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The death of democracy in Stump City

Some might say that in a world that is arguably defined by a complex set of global challenges (think food security, transnational organised crime, antibiotic resistance, sustainable development, etc.) you might think that the fate of a few trees in a post-industrial city in northern England is hardly worth the political equivalent of a raised eyebrow. You would be wrong.

Political science is dominated by concerns regarding the ‘end’, ‘death’ or ‘suicide’ of democracy and books that highlight the rise of anti-political sentiment and ‘disaffected democrats.’ The crisis narratives are arguably now so ubiquitous and levels of political trust amongst large sections of the public so low that they no longer tend to provoke shock, or even concern. Crisis, it would appear, is the new normal. But in Sheffield a very abnormal political crisis appears to be unfolding. Abnormal because no one can really understand why the situation has been allowed to occur, but what is clear is that local confidence in local politics has been shaken to its very roots.

This is a storm that is currently raging in what was once a proud civic city, a steel city, and a green city, but has recently become something of an international laughing stock in terms of local governance. From healthy street tree stock to political laughing stock….

The story? In 2012 the Labour Council signed a 25-year Private Finance Initiative with a private company called Amey for pavement and street maintenance worth £2.2 billion. This contract was supposed to put Sheffield ‘Streets Ahead’ when it came to paths, pavements, and roads, but quickly degenerated into chaos and blame games as Amey implemented a rather draconian approach to tree care. Put very simply, where a mature street tree has required some form of maintenance or the street or pavement has required even the most minimal and perfectly common re-engineering, Amey has come along and chopped it down. Local communities have understandably protested against this approach but councillors blame the ruling Labour group, and the Labour group blames the PFI contract. But still what the Secretary of State for the Environment described as ‘environmental hooliganism’ has continued. So far nearly 6,000 trees have been felled in the city and a recent Freedom of Information request has revealed that under the contract 17,500 must fall. If the use of dawn raids and the arrest of OAPs in order to fell perfectly healthy trees was not enough – a situation the local MP and former Deputy Prime Minister Nick Clegg said was like something from Putin’s Russia – burly private security guards now protect Amey’s tree surgeons (and are themselves surrounded by legions of police officers who I am sure have better things to be doing with their time).

From Green City to Stump City in the shake of a chainsaw.

Now let me get three things straight: 1. I am not a tree hugger and have no history in environmental campaigning; 2. I am not a member of a political party and have no partisan affiliations; 3. Local politics generally bores me rigid. However, with that all out in the open I have to admit that as a political scientist the Sheffield Street Tree scandal – and it is a political scandal – is by some way the most interesting, revealing, and worrying political saga I have studied in over twenty years. Everyone is ‘up in arms’ –local communities, the Police and Crime Commissioner, South Yorkshire Police, the national Labour Party – all for being dragged into a very public dispute that never needed to happen. Correction: Sheffield City Council claims it does need to happen because re-negotiation the PFI contract would be too expensive.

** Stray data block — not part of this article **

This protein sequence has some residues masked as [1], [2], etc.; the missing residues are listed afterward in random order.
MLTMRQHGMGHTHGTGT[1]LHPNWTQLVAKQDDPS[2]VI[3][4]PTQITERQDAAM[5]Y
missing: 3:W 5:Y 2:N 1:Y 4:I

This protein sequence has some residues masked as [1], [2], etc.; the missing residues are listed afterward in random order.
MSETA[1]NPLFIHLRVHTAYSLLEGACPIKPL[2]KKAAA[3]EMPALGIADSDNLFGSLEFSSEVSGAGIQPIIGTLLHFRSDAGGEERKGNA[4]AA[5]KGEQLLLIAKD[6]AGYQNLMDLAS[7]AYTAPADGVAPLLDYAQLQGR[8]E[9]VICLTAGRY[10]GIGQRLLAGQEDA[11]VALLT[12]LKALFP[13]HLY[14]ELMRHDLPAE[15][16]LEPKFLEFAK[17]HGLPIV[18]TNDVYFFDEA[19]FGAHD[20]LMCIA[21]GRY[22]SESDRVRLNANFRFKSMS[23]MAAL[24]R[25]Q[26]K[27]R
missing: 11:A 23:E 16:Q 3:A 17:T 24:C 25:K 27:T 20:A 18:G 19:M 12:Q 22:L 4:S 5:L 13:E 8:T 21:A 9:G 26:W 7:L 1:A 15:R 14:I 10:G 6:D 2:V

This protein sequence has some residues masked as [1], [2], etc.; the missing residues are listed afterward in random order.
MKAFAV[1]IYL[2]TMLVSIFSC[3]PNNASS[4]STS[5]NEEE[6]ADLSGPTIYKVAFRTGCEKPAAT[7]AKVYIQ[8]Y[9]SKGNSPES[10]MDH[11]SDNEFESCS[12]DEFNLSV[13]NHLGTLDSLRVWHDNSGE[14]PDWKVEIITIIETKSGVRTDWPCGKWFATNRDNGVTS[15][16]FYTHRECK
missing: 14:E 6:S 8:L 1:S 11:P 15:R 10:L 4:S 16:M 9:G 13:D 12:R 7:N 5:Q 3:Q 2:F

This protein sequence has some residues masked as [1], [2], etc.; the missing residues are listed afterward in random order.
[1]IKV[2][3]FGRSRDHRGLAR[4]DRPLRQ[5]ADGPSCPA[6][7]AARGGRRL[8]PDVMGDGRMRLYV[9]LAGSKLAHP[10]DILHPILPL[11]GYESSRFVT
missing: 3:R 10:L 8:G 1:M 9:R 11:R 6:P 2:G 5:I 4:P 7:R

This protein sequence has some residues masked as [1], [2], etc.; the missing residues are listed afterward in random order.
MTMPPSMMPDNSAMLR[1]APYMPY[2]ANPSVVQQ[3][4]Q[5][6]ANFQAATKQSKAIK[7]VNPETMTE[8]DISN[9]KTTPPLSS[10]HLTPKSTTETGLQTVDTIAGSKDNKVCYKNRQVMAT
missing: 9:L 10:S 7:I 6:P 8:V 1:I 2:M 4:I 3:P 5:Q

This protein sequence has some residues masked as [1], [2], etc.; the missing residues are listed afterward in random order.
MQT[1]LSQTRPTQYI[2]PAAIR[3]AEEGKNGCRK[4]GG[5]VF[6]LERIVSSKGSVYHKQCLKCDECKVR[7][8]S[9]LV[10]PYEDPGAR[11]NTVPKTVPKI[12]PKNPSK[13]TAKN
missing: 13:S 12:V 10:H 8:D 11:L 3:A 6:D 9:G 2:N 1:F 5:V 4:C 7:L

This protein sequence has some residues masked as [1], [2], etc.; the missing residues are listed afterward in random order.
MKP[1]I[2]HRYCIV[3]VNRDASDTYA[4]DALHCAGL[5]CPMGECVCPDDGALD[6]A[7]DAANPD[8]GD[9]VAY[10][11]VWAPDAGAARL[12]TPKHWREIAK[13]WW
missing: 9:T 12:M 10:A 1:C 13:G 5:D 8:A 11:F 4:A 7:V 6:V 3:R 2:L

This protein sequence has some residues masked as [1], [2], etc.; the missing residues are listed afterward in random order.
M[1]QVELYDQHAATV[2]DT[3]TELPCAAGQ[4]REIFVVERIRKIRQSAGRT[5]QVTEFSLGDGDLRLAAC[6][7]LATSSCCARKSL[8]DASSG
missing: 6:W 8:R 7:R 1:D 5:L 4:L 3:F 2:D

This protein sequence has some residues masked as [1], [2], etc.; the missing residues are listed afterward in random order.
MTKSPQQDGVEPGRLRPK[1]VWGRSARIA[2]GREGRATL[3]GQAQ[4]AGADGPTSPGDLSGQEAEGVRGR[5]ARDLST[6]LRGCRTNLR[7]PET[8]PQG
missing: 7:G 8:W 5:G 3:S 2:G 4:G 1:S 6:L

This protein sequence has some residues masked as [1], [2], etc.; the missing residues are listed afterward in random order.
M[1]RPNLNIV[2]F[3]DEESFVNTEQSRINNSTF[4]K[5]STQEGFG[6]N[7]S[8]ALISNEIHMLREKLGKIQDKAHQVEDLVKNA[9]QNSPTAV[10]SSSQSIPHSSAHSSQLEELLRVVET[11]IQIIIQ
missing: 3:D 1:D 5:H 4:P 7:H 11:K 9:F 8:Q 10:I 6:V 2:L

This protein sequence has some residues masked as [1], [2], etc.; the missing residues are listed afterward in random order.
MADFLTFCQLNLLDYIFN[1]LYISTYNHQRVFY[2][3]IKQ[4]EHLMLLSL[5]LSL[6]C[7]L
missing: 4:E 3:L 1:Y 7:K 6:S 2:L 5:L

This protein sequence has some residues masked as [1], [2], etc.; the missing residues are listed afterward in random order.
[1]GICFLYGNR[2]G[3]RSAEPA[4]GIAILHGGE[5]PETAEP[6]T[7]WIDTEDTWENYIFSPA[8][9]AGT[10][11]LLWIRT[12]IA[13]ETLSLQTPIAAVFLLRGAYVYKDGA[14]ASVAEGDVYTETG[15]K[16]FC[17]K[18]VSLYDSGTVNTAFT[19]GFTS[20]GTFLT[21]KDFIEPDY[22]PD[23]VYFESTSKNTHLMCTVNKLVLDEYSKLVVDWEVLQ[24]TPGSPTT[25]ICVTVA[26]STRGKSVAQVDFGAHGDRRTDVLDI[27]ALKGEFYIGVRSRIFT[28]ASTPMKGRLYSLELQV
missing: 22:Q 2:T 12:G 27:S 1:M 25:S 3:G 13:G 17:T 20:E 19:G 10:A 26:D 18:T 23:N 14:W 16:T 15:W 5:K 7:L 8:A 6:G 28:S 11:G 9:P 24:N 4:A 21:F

But having studied the Sheffield Street Trees saga through a mixture of participant observation, ethnographic methods, interviews and documentary analysis over the last 12 months, what is most interesting is the manner in which the focus of the protestors has evolved. As many ‘active citizens’ have told me – ‘It’s not about the trees’. It was,  but is now about the failure of local democracy more broadly and particularly about what is perceived to be a disconnected and disinterested local political elite that treats the city as a fiefdom. The silver lining is that the controversy has mobilised the public, it has spurred civic engagement and activity in ways that would not have happened without the chainsaws and security specialists.

The Sheffield Tree Action Groups now contain more than ten thousand members, crowd funding has raised money to pay for legal reviews, festivals, and events have been held to raise awareness, beer has been brewed and the public pressure and media interest shows no sign of relenting.

From small acorns mighty oaks will grow….

Featured image credit: In Bloom Sheffield by dom fellowes. CC-BY-2.0 via Flickr.

Recent Comments

  1. Mark James

    Think you have got it spot on by suggesting that the trees crisis is more important than it first appears. When we first started it was just about the trees, now it is not just about the trees! Indeed it might not be about the trees at all.
    As a community activist this is the most important campaign that I have been involved in since….well take your pick!